It seems like this guy has been on every one of these kinds of lists this season. That is what happens when you underachieve after signing a decent-sized contract. But the one thing that Jacoby has improved on this year is returning punts and not putting the ball on the ground.
With his contract not being guaranteed after this season, he should avoid fumbling the ball in a big situation this Saturday if he's hoping to play that contract out in Houston.
This one seems to get mixed criticism amongst Texans fans. Some think that he has played great and others are ready to drive him out of town and draft his replacement this April. I'm kind of in the middle, as I'm willing to criticize him for his bad play, but also commend him for his good play.
He didn't become a member of arguably the best offensive line in football by accident. But he needs to do a better job in quarterback protection. This team cannot lose another quarterback at any cost. If Winston wants to see no offensive linemen taken by Houston in the early rounds this spring, he needs to play a good game Saturday.
I realize that Kevin Walter does a lot of things that don't show up on the stat sheet. I would never argue that, and those kinds of intangibles are hard to find in this league at the wide receiver position. But Walter does happen to be making a lot of money next year, and it is no longer guaranteed.
He needs to make some plays catching the ball this Saturday, and the return of Andre Johnson should see him having some open looks more than not. He must capitalize if he doesn't want to become a cap casualty next season.
Was there any doubt that he would be on this list?
Regardless of what the Matt Schaub detractors believed, Yates had little to no shot of supplanting him as the starter headed into the 2012 regular season. But what he can do, and possibly has already done is show that he deserves to be the number one backup option to Schaub over Matt Leinart.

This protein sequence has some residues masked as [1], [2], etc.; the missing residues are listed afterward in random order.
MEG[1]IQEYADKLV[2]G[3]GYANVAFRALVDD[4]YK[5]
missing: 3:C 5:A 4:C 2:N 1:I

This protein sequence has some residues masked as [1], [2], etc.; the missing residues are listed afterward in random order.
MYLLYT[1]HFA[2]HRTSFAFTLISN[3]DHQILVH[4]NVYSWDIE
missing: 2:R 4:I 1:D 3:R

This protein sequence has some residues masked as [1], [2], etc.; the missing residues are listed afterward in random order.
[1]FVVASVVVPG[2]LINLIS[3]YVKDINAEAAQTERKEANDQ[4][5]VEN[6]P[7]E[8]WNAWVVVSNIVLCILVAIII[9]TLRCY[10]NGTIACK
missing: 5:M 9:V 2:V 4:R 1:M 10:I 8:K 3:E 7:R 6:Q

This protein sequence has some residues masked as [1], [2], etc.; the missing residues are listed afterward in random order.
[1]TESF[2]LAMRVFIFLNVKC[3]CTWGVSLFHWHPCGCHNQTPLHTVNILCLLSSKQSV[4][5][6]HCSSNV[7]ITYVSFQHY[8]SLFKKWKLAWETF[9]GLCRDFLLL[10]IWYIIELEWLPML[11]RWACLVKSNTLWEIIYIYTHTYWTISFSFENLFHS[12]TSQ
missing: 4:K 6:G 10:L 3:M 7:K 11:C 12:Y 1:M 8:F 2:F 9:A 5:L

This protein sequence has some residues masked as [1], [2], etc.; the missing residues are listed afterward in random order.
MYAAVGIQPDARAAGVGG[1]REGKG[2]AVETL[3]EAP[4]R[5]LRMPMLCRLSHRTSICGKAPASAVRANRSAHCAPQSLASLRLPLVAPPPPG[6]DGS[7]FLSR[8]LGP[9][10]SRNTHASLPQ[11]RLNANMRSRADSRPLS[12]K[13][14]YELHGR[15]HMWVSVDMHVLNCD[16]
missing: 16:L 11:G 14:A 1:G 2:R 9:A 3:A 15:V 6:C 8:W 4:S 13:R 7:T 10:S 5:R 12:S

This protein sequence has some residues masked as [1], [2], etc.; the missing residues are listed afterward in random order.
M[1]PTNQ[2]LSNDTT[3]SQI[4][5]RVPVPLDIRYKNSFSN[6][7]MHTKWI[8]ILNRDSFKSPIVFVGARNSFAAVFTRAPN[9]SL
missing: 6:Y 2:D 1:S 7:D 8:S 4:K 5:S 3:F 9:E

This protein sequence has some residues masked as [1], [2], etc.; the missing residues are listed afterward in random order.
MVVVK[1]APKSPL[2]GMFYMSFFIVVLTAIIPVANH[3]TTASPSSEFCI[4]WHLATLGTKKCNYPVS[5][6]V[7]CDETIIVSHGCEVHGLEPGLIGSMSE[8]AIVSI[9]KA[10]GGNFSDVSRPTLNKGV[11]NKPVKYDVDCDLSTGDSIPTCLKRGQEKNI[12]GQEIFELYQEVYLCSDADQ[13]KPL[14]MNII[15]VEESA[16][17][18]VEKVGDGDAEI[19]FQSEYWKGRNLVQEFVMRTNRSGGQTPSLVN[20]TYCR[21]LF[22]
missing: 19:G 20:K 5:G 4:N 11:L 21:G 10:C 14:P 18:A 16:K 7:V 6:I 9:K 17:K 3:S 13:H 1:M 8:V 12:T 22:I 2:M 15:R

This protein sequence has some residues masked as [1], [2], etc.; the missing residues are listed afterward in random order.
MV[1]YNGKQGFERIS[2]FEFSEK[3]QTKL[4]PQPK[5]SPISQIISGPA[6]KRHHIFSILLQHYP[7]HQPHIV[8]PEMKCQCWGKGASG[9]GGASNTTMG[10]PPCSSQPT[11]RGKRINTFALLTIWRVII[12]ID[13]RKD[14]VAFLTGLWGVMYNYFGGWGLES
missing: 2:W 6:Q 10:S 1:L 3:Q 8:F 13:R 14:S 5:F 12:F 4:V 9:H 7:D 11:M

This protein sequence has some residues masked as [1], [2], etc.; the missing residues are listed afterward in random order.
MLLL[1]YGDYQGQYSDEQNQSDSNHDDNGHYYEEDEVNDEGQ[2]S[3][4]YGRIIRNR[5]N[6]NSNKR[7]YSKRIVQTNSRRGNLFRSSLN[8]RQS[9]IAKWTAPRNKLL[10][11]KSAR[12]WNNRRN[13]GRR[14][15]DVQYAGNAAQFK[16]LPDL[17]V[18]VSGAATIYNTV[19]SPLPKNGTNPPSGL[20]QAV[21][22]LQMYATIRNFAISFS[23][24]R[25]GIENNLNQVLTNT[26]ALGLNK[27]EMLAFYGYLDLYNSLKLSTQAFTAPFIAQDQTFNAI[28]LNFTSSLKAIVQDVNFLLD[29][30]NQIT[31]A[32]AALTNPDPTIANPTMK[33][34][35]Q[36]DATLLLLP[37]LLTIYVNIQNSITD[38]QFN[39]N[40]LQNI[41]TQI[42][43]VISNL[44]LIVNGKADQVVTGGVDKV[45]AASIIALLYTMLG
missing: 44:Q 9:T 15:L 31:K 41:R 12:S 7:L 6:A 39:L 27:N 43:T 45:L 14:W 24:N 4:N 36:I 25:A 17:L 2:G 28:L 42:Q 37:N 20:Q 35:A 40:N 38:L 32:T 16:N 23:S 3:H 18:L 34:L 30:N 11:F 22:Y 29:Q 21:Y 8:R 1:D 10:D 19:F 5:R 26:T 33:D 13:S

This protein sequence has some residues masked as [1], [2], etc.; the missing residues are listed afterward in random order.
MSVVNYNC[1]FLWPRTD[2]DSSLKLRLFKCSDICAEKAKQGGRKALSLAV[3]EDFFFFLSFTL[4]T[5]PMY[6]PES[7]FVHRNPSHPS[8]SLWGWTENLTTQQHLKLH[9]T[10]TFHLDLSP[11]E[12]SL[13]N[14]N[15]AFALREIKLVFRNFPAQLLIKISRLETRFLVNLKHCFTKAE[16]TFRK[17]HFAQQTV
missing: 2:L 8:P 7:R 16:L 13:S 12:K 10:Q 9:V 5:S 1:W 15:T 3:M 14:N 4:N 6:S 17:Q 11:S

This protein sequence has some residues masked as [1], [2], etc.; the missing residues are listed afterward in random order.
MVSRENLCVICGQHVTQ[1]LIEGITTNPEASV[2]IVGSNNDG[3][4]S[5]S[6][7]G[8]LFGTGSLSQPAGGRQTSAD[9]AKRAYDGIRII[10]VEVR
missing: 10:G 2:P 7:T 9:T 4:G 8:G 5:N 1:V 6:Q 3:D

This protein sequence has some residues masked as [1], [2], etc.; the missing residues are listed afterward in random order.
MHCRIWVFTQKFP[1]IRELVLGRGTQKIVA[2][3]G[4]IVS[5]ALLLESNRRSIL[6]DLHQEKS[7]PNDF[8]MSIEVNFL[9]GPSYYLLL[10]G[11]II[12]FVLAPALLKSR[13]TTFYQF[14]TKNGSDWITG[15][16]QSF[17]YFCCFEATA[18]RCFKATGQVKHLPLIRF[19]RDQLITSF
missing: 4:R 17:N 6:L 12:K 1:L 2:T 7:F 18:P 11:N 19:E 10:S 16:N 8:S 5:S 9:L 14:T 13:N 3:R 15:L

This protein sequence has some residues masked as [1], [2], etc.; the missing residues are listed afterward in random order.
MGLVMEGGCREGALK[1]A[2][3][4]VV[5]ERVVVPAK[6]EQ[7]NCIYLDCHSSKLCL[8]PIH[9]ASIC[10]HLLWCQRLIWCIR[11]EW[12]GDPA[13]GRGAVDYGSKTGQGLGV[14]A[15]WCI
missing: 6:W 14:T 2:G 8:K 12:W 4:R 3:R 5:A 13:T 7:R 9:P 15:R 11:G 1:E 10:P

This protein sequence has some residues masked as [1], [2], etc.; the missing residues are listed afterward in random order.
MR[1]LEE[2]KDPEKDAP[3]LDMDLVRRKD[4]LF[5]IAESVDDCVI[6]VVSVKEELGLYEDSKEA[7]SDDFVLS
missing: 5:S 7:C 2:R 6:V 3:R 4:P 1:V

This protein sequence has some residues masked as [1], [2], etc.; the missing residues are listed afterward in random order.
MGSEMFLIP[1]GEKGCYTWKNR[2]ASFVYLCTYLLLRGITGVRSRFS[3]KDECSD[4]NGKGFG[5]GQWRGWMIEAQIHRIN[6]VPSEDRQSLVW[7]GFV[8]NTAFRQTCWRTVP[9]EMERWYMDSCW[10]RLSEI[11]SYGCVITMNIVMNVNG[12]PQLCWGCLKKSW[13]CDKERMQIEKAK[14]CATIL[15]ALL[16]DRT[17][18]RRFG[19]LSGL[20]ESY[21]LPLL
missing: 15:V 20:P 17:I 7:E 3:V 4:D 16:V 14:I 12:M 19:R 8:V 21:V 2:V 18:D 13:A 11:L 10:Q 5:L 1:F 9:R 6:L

But if he comes out and wets the bed this Saturday and costs the Texans the game, it could be a long offseason for Yates. No one is asking him to be Tom Brady on Saturday, they're just asking for him not to be...well, Matt Leinart.
This guy had to be leading this list, right? With everyone expecting a contract extension for Kubiak, we've still heard nothing about it yet. Bob McNair isn't the kind of guy to go into a season with his coach in a lame duck situation.
Now, to drop this game at home against a team that you should beat could go a long way in leaving a bad taste in McNair's mouth headed into the offseason.
If the Texans come out, play one hell of a game and simply get beat by a team that played better, that's one thing. But if they come out lackadaisical, with a vanilla game plan, and with the offense running conservative, as it has the past three weeks, and they lose, then we could have a situation on our hands.
Gary Kubiak needs to open up the playbook and call the offense like there is no tomorrow. Because there isn't.
In the end, the aforementioned guys in the opening are going to have good games, most likely. That's why they're the stars of the team and it's expected. But if this small group of players can show up on Saturday, we could be looking forward to another first in Texans history—the second round.